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This example shows how to use the csapi command from Curve Fitting Toolbox™ to construct cubic spline interpolants.

Interpolant to Two Points

The command

values = csapi(x,y,xx)

returns the values at xx of the cubic spline interpolant to the given data (x,y), using the not-a-knot end condition. This interpolant is a piecewise cubic function with break sequence x, whose cubic pieces join together to form a function with two continuous derivatives. The "not-a-knot" end condition means that, at the first and last interior break, even the third derivative is continuous (up to round-off error).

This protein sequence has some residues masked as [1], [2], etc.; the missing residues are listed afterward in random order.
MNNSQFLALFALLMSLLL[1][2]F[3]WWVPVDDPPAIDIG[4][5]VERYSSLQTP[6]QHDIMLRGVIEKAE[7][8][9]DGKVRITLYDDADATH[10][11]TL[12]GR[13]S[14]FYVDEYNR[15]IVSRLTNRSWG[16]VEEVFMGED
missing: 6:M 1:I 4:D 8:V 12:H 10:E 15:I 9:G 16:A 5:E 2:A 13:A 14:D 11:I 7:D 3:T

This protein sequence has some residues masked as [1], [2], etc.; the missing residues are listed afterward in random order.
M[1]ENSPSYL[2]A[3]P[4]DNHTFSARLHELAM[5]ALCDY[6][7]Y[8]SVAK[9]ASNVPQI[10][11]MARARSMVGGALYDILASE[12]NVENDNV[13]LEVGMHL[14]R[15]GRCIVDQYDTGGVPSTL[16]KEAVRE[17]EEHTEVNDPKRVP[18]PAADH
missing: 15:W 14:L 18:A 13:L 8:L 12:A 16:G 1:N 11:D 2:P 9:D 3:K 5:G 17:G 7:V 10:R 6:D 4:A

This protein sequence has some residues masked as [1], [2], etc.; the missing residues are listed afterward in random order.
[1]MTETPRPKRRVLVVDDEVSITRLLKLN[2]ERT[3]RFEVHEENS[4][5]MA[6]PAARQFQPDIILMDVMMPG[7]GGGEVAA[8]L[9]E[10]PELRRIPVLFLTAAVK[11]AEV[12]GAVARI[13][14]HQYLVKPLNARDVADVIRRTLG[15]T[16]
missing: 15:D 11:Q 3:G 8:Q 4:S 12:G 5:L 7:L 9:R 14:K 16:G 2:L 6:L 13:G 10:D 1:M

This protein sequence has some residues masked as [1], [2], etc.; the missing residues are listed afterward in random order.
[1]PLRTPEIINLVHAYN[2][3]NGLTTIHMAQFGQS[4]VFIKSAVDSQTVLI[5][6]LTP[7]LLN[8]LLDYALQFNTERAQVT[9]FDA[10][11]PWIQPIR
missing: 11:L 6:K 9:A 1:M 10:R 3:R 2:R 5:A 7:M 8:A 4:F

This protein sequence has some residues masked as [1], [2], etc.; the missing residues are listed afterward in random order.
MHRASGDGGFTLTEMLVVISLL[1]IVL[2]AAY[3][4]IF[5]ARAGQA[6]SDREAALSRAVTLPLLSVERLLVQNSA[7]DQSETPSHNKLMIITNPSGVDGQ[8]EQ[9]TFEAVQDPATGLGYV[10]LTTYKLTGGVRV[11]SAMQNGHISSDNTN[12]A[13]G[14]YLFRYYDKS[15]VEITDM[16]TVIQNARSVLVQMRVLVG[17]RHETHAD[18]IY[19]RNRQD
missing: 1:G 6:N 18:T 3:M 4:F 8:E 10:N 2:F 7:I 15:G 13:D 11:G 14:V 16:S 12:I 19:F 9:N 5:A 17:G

Specifying only two data points results in a straight line interpolant.

x = [0 1];
y = [2 0];
xx = linspace(0,6,121);
plot(xx,csapi(x,y,xx),'k-',x,y,'ro')
title('Interpolant to Two Points')

Interpolant to Three Points

If you specify three data points, the function outputs a parabola.

x = [2 3 5];
y = [1 0 4];
plot(xx,csapi(x,y,xx),'k-',x,y,'ro')
title('Interpolant to Three Points')

Interpolant to Five Points

More generally, if you specify four or five data points, the function outputs a cubic spline.

x = [1 1.5 2 4.1 5];
y = [1 -1 1 -1 1];
plot(xx,csapi(x,y,xx),'k-',x,y,'ro')
title('Cubic Spline Interpolant to Five Points')

Up to rounding errors, and assuming that x is a vector with at least four entries, the statement pp = csapi(x,y) put the same spline into pp as does the statement:

pp = fn2fm(spapi(augknt(x([1 3:(end-2) end]),4),x,y),'pp');

except that the description of the spline obtained this second way will not use break at x(2) and x(n-1).